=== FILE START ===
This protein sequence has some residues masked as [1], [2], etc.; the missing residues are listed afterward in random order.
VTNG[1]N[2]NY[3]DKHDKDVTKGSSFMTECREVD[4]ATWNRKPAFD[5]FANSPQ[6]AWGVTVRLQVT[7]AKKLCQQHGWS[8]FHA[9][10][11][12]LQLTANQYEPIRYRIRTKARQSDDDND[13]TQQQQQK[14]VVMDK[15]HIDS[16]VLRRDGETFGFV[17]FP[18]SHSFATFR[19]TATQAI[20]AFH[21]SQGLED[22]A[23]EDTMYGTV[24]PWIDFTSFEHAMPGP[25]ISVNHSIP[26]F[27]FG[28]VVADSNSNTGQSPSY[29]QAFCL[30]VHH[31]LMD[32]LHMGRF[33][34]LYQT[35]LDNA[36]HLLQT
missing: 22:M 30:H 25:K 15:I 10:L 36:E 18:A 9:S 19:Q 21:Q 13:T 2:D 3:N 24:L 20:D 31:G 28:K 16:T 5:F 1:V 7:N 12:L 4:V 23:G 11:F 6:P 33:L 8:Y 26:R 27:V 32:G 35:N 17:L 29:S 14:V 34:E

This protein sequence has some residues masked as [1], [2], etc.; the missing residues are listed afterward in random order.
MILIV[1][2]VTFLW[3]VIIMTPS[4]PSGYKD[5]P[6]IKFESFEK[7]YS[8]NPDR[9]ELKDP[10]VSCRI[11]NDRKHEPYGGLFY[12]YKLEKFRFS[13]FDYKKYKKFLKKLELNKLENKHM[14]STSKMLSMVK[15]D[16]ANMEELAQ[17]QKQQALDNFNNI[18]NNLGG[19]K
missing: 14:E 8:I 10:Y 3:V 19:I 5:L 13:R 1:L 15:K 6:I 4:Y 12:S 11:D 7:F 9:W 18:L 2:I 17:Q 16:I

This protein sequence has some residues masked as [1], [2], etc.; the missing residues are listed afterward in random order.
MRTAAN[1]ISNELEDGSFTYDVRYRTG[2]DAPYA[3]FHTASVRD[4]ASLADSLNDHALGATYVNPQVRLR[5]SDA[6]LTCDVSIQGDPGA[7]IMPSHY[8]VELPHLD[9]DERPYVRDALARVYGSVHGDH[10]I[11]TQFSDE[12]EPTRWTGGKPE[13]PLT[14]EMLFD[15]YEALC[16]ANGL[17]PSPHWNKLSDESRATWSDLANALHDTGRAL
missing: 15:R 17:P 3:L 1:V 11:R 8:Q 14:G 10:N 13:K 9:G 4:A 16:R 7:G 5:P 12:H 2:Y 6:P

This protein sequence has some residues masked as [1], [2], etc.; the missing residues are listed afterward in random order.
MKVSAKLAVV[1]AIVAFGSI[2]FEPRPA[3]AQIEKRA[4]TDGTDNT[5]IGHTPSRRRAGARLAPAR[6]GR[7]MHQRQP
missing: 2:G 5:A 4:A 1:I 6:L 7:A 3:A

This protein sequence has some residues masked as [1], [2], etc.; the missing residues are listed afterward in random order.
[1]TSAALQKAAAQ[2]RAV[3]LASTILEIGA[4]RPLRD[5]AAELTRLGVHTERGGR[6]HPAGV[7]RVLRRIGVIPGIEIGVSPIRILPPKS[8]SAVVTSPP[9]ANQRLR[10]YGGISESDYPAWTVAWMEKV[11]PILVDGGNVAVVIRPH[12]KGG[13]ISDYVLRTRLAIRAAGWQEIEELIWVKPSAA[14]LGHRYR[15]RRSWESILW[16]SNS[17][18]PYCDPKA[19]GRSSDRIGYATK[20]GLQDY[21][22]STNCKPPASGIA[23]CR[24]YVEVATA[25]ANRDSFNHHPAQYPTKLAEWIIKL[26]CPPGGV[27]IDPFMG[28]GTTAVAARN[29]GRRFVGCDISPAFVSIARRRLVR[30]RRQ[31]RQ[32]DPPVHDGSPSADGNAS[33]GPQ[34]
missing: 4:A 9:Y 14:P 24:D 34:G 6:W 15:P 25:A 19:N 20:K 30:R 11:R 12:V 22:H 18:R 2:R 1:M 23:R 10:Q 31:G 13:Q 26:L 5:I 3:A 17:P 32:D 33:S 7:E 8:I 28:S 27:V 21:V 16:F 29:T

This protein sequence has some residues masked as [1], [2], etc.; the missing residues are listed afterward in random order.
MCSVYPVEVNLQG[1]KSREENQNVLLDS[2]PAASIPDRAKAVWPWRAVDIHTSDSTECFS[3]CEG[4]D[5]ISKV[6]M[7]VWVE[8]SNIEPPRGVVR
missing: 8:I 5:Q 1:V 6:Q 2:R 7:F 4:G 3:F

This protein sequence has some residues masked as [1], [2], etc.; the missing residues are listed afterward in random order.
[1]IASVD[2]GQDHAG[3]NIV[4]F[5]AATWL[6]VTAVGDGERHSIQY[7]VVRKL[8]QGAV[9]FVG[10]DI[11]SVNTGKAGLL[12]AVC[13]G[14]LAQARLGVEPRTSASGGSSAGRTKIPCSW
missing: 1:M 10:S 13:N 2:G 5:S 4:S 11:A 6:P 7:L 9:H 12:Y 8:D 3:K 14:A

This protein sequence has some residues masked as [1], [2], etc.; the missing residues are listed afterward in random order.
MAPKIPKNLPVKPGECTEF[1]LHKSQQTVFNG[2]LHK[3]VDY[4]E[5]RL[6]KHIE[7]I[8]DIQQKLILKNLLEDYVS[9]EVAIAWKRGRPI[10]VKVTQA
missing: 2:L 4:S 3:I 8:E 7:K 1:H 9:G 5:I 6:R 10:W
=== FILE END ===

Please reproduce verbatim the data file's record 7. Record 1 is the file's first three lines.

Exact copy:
This protein sequence has some residues masked as [1], [2], etc.; the missing residues are listed afterward in random order.
[1]IASVD[2]GQDHAG[3]NIV[4]F[5]AATWL[6]VTAVGDGERHSIQY[7]VVRKL[8]QGAV[9]FVG[10]DI[11]SVNTGKAGLL[12]AVC[13]G[14]LAQARLGVEPRTSASGGSSAGRTKIPCSW
missing: 1:M 10:S 13:N 2:G 5:S 4:S 11:A 6:P 7:L 9:H 12:Y 8:D 3:K 14:A